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History Of The National Health Service

2948 words - 12 pages

History of the National Health Service

The purpose of this essay is to outline the history of the National
Health Service and why it was introduced into the everyday lives of
the British people.

As the NHS is a major factor of the welfare given to the people of
Britain, we must look at the early years of the Welfare laws and acts
passed down through the centuries, which eventually lead to the
creation of the NHS. The first welfare reforms were known as the 'Poor
Laws', which had their beginnings in the Elizabethan era. In 1601 the
first Poor Laws were passed which basically put each parish in charge
of doling out relief to the parish poor. In theory these new laws
should have been sufficient for the people of the time, however in
practice these laws were not regulated or monitored and if a poor
person moved, they were not entitled to any relief in their new
parish. These laws remained largely unchanged until the new Poor Law
Amendment acts of 1834, which was only brought in after much
campaigning from around the land. This new law allowed a person to
accept a place into a 'House', commonly known as the Work House.
Although the poor person was given shelter and food in return for a
days work, the conditions endured were often worse than what was
experienced by the recipient before entering this 'charitable'
institution, the reason for this was to put off any vagabonds who were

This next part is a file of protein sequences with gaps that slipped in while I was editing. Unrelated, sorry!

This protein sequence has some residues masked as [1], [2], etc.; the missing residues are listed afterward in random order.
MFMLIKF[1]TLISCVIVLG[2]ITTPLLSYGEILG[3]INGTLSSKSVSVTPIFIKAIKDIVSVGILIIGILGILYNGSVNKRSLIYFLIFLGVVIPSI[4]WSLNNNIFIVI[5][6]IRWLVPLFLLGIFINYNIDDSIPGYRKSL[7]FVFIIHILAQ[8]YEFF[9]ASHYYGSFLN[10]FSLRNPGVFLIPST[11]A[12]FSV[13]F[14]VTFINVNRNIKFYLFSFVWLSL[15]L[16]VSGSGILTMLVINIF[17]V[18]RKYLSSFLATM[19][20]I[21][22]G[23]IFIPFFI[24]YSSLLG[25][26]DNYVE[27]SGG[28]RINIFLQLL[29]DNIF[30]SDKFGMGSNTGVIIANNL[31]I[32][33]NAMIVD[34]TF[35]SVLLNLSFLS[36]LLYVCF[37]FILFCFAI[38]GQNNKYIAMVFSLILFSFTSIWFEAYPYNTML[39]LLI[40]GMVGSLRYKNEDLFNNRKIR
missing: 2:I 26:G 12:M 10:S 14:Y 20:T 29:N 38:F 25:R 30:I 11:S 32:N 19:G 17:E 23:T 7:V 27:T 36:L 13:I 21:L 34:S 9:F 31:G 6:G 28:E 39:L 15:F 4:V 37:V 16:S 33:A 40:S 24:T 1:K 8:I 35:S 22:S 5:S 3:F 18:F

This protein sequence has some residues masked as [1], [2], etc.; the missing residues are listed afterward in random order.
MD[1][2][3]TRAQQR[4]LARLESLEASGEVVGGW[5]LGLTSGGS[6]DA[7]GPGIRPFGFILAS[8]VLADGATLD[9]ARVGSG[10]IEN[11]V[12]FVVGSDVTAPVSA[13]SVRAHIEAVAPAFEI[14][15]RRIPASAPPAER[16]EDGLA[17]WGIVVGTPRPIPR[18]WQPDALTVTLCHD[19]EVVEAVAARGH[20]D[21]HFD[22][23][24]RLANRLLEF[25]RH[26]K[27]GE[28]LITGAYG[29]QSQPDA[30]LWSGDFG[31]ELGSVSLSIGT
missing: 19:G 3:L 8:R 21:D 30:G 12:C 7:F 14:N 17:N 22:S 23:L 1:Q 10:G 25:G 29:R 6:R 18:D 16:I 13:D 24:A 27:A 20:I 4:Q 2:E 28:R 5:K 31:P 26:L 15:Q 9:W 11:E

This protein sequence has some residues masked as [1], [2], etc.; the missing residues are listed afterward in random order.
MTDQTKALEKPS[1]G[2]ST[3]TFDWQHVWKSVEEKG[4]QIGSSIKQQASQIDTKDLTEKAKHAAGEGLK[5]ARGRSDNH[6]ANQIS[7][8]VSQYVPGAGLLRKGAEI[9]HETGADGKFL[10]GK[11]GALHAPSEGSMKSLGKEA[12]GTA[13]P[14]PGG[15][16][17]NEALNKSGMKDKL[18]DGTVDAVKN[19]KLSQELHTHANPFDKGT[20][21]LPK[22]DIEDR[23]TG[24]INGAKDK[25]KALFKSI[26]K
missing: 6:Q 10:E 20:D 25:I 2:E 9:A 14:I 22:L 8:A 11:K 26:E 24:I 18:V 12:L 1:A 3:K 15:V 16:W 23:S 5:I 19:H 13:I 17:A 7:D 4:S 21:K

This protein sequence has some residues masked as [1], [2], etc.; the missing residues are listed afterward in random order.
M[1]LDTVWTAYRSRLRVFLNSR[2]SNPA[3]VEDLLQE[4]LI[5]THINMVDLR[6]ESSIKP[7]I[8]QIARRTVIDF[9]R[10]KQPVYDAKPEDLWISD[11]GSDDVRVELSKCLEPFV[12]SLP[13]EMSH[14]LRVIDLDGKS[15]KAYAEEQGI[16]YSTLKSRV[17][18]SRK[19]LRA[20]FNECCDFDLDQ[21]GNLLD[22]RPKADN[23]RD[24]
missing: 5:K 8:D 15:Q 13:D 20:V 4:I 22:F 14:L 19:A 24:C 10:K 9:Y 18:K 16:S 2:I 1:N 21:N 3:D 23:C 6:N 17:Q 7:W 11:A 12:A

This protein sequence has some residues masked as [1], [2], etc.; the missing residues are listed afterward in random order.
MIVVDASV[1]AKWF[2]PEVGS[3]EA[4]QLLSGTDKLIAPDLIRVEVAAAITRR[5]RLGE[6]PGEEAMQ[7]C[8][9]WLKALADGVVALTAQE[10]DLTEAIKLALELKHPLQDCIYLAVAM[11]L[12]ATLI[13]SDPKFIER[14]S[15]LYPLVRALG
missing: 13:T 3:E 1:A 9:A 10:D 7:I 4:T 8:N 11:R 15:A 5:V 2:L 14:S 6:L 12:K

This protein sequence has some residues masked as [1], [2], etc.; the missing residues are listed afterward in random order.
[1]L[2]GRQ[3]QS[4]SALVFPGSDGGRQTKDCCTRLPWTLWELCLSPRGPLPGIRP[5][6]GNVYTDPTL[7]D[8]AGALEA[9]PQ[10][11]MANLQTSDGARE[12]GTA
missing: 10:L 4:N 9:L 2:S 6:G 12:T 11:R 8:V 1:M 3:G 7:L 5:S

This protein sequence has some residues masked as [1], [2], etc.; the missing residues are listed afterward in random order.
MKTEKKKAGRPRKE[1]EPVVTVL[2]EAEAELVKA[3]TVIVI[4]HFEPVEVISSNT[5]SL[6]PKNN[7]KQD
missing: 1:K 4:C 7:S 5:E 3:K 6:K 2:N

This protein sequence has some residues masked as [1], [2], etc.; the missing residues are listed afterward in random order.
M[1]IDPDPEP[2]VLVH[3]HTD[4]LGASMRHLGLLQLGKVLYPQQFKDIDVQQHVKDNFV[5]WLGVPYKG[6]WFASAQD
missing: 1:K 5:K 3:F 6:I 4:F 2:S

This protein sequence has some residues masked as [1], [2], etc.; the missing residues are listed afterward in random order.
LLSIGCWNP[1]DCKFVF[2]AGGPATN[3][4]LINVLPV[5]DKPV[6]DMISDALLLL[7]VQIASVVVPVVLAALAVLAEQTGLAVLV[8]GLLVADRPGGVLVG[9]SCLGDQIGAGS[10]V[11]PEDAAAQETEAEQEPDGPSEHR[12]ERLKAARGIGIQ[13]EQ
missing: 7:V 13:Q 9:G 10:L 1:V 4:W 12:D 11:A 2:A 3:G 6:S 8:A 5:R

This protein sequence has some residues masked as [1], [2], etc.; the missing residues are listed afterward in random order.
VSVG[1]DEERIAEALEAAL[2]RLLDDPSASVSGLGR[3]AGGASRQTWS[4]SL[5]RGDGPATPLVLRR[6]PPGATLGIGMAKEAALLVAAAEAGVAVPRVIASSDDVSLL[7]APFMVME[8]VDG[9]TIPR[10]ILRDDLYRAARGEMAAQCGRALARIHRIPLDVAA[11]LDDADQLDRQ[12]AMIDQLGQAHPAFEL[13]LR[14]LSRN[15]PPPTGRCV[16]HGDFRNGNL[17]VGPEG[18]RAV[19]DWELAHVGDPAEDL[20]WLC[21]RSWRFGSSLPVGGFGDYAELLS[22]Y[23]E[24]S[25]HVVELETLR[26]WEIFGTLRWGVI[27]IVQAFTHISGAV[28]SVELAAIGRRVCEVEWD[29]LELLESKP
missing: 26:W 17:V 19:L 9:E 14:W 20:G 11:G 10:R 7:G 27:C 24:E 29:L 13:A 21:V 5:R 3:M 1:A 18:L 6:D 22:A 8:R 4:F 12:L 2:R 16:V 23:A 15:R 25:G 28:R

too lazy to work an honest days work thus ensuring only the needy and
desperate would apply for help. (Joanne de Pennington-Beneath the
Surface: A Country of Two Nations. / Frank Field-The Welfare
State-Never Ending Reform. These two sources are from

Although the work house conditions didn't improve, the living
conditions outside did, and in the last half of the nineteenth
century, sanitation and housing improved due to the 1848 Public Health
Act. These improvements meant that people started to live longer.
However for the extremely poor there was still no safety net to help
them in old age and meant that medical treatment was not affordable to
them at any cost. Even in a poor house or infirmary, medical treatment
was crude and basic and more often than not the patient still died
with no cure for their ailments. In 1906 the Liberals swept into power
as the ruling Government, and they introduced a means tested old age
pension for persons aged seventy years old or above (at this time the
average life expectancy for men was around 48 years old). By 1911 a
basic national health and unemployment insurance act was passed with
contributions laid down by Parliament, with friendly societies and
mutually owned bodies operating the health schemes. During this time
and into the twenties, municipal hospitals were set up and they dealt
with treatment for the poor or low income population, upper classes...

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